In other words, as the final assertion of the practical leadership of the fundamental proletariat in the course of the movement, they can realise economic and social democracy in order to destroy it once and for all by destroying any separation between being and thought, for the delegation of human powers upon which all democracy —direct or indirect— depends, cannot survive the advent of the human community.

4) - Theory has no other role to play than to be the global expression and clarification of the consciousness that proletarians possess of their situation and of their struggles, a consciousness that is indissolubly linked to their practice, and to simultaneously explain and update the development of the revolutionary movement. Opposing any ideology which attempts to substitute itself for this consciousness (self-managing, organisational, etc.) is part of this clarification.
This implies that “theoreticians” have no immediate and historical class interests opposed to those of the proletariat universalizing itself, within which they must already be practically and socially included; and this implies, in turn, that they are no longer anything but “theoreticians.”
5) - Labour, the organic exchange between “man-the individual” and nature, is, in fact, destroyed by the capitalist mode of production itself, which, by gradually socializing it, transforms it into a single profit-making function, and thus into alienation for the whole of mankind and nature. The proletariat must destroy this function by abolishing itself. In so doing, it brings about the destruction of individual human labour in a humanly social sense; it liberates humanity and nature by reconciling them, and lays the foundation of a productive social activity that may be defined as the organic exchange between social man and nature.
The summit of prehistory is reached when capital achieves real and total domination over labour and society, and tends to destroy man’s natural environment. The movement inherent in men’s social relations then seems to vanish, and only the fixed character of things appears. Nonetheless, the movement lives and develops beneath the capital-commodity: every productive act is a social movement, and the capitalist mode of production is an antagonism in motion, the development of a contradiction. And at the very moment when the movement spectacularly disappears, it lives anonymously, invisible to the eyes of what is alien to it. It develops into the negation of the petrifying of things and of capital, until it becomes generally visible once again by invading areas that had remained blind to it until now. Due to it, and within it, everything is slowly set in motion once again.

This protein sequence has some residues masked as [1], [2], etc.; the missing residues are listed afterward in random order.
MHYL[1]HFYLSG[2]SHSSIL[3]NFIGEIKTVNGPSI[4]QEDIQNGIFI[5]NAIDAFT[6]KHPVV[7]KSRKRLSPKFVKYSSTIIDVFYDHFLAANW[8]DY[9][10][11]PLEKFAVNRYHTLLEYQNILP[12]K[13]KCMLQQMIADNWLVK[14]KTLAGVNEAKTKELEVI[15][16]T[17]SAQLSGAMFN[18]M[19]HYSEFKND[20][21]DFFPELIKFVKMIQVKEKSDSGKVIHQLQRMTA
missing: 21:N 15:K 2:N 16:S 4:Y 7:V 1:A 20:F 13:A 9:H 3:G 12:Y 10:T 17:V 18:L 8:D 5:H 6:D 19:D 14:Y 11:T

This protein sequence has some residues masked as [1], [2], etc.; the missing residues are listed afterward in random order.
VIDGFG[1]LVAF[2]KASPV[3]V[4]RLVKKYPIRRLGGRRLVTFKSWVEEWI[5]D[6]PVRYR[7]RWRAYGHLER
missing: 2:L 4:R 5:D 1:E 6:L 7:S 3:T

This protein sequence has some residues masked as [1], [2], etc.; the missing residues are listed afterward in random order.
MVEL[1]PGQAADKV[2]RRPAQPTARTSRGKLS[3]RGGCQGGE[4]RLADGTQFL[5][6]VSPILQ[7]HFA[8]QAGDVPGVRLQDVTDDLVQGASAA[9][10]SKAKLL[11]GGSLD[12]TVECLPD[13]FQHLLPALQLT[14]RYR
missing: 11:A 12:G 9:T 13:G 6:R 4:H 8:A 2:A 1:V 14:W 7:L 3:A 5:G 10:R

The breaking point with capital is the point in which the moving character of rediscovered man masters the fixed character of things; once labour comes to an end, so does human prehistory.
“As the system of bourgeois economy has developed for us only by degrees, so too its negation, which is its ultimate result. We are still concerned now with the direct production process. When we consider bourgeois society in the long view and as a whole, then the final result of the process of social production always appears as the society itself, i.e. the human being itself in its social relations. Everything that has a fixed form, such as the product etc., appears as merely a moment, a vanishing moment, in this movement. The direct production process itself here appears only as a moment. The conditions and objectifications of the process are themselves equally moments of it, and its only subjects are the individuals, but individuals in mutual relationships, which they equally reproduce and produce anew. The constant process of their own movement, in which they renew themselves even as they renew the world of wealth they create.”
Karl Marx (Grundrisse)

Communism, like love, “is all that is living, all spontaneity, all sensory experience, in a word, all real experience of which one never knows in advance of where it is coming from and where it is going.”
Karl Marx (The Holy Family)

6) - For us, obviously, revolution is not inevitable; but what is already inevitable, is the double confrontation of the fundamental proletariat with capital and the middle class strata, already proletarianised or on their way to proletarianisation. If the proletariat incorporates these strata into its destructive struggles, then the vast majority of proletarianised humanity will confront capital in order to destroy it. If, on the contrary, proletarians allows themselves to be absorbed into the immediate struggles of these middle class strata for democracy and thus for capital, the antagonisms that the latter’s very existence foster between the different components of the universal proletariat —and even within the fundamental proletariat—, can only become exacerbated and result in the physical self-destruction of humanity, in its negation by triumphant capital, with no other perspective than this partial or complete destruction.
What is at stake in the class struggles of today is either the negation of the proletariat or the negation of humanity. Hence the importance of perceiving the emergence of the counter-revolution in advance.
We will develop these conclusions and the other essential points of this text in subsequent publications.

Paris - May 1972